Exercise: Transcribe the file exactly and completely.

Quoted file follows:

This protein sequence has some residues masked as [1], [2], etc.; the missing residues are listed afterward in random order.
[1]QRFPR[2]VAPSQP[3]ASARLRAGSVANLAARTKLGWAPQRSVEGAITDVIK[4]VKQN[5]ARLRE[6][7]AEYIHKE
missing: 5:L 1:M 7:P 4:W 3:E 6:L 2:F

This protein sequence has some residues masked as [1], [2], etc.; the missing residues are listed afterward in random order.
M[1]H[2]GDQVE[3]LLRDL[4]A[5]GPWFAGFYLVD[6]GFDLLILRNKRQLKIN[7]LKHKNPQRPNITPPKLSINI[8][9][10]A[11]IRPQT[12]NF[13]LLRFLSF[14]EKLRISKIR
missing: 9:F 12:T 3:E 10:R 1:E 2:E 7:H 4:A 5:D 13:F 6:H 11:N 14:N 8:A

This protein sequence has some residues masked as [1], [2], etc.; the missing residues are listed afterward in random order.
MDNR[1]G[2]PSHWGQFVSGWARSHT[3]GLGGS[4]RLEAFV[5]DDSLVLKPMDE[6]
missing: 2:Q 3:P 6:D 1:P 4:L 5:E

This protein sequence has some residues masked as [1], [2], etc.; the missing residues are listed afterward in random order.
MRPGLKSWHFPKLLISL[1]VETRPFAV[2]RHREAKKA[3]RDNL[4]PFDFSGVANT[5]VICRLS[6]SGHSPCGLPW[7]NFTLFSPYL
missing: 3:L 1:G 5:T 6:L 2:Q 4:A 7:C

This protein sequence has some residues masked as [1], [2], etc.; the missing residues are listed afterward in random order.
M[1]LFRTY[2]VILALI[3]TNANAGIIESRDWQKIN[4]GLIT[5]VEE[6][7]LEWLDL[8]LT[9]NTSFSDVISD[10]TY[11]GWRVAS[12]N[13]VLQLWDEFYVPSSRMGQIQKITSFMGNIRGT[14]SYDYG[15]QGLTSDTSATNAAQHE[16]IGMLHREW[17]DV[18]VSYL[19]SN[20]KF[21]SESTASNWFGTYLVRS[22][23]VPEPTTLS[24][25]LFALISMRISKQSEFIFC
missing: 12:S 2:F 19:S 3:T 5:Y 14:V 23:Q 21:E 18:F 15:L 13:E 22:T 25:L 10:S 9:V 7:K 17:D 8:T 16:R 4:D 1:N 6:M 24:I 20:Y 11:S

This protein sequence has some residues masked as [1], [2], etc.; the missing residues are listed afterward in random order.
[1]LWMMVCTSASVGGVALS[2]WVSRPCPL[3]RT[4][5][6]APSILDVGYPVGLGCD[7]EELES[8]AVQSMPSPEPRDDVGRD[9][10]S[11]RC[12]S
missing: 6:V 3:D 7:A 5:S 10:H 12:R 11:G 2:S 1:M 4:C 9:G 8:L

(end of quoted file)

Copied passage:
This protein sequence has some residues masked as [1], [2], etc.; the missing residues are listed afterward in random order.
[1]QRFPR[2]VAPSQP[3]ASARLRAGSVANLAARTKLGWAPQRSVEGAITDVIK[4]VKQN[5]ARLRE[6][7]AEYIHKE
missing: 5:L 1:M 7:P 4:W 3:E 6:L 2:F

This protein sequence has some residues masked as [1], [2], etc.; the missing residues are listed afterward in random order.
M[1]H[2]GDQVE[3]LLRDL[4]A[5]GPWFAGFYLVD[6]GFDLLILRNKRQLKIN[7]LKHKNPQRPNITPPKLSINI[8][9][10]A[11]IRPQT[12]NF[13]LLRFLSF[14]EKLRISKIR
missing: 9:F 12:T 3:E 10:R 1:E 2:E 7:H 4:A 5:D 13:F 6:H 11:N 14:N 8:A

This protein sequence has some residues masked as [1], [2], etc.; the missing residues are listed afterward in random order.
MDNR[1]G[2]PSHWGQFVSGWARSHT[3]GLGGS[4]RLEAFV[5]DDSLVLKPMDE[6]
missing: 2:Q 3:P 6:D 1:P 4:L 5:E

This protein sequence has some residues masked as [1], [2], etc.; the missing residues are listed afterward in random order.
MRPGLKSWHFPKLLISL[1]VETRPFAV[2]RHREAKKA[3]RDNL[4]PFDFSGVANT[5]VICRLS[6]SGHSPCGLPW[7]NFTLFSPYL
missing: 3:L 1:G 5:T 6:L 2:Q 4:A 7:C

This protein sequence has some residues masked as [1], [2], etc.; the missing residues are listed afterward in random order.
M[1]LFRTY[2]VILALI[3]TNANAGIIESRDWQKIN[4]GLIT[5]VEE[6][7]LEWLDL[8]LT[9]NTSFSDVISD[10]TY[11]GWRVAS[12]N[13]VLQLWDEFYVPSSRMGQIQKITSFMGNIRGT[14]SYDYG[15]QGLTSDTSATNAAQHE[16]IGMLHREW[17]DV[18]VSYL[19]SN[20]KF[21]SESTASNWFGTYLVRS[22][23]VPEPTTLS[24][25]LFALISMRISKQSEFIFC
missing: 12:S 2:F 19:S 3:T 5:Y 14:V 23:Q 21:E 18:F 15:L 13:E 22:T 25:L 10:S 9:V 7:K 17:D 8:T 16:R 4:D 1:N 6:M 24:I 20:Y 11:S

This protein sequence has some residues masked as [1], [2], etc.; the missing residues are listed afterward in random order.
[1]LWMMVCTSASVGGVALS[2]WVSRPCPL[3]RT[4][5][6]APSILDVGYPVGLGCD[7]EELES[8]AVQSMPSPEPRDDVGRD[9][10]S[11]RC[12]S
missing: 6:V 3:D 7:A 5:S 10:H 12:R 11:G 2:S 1:M 4:C 9:G 8:L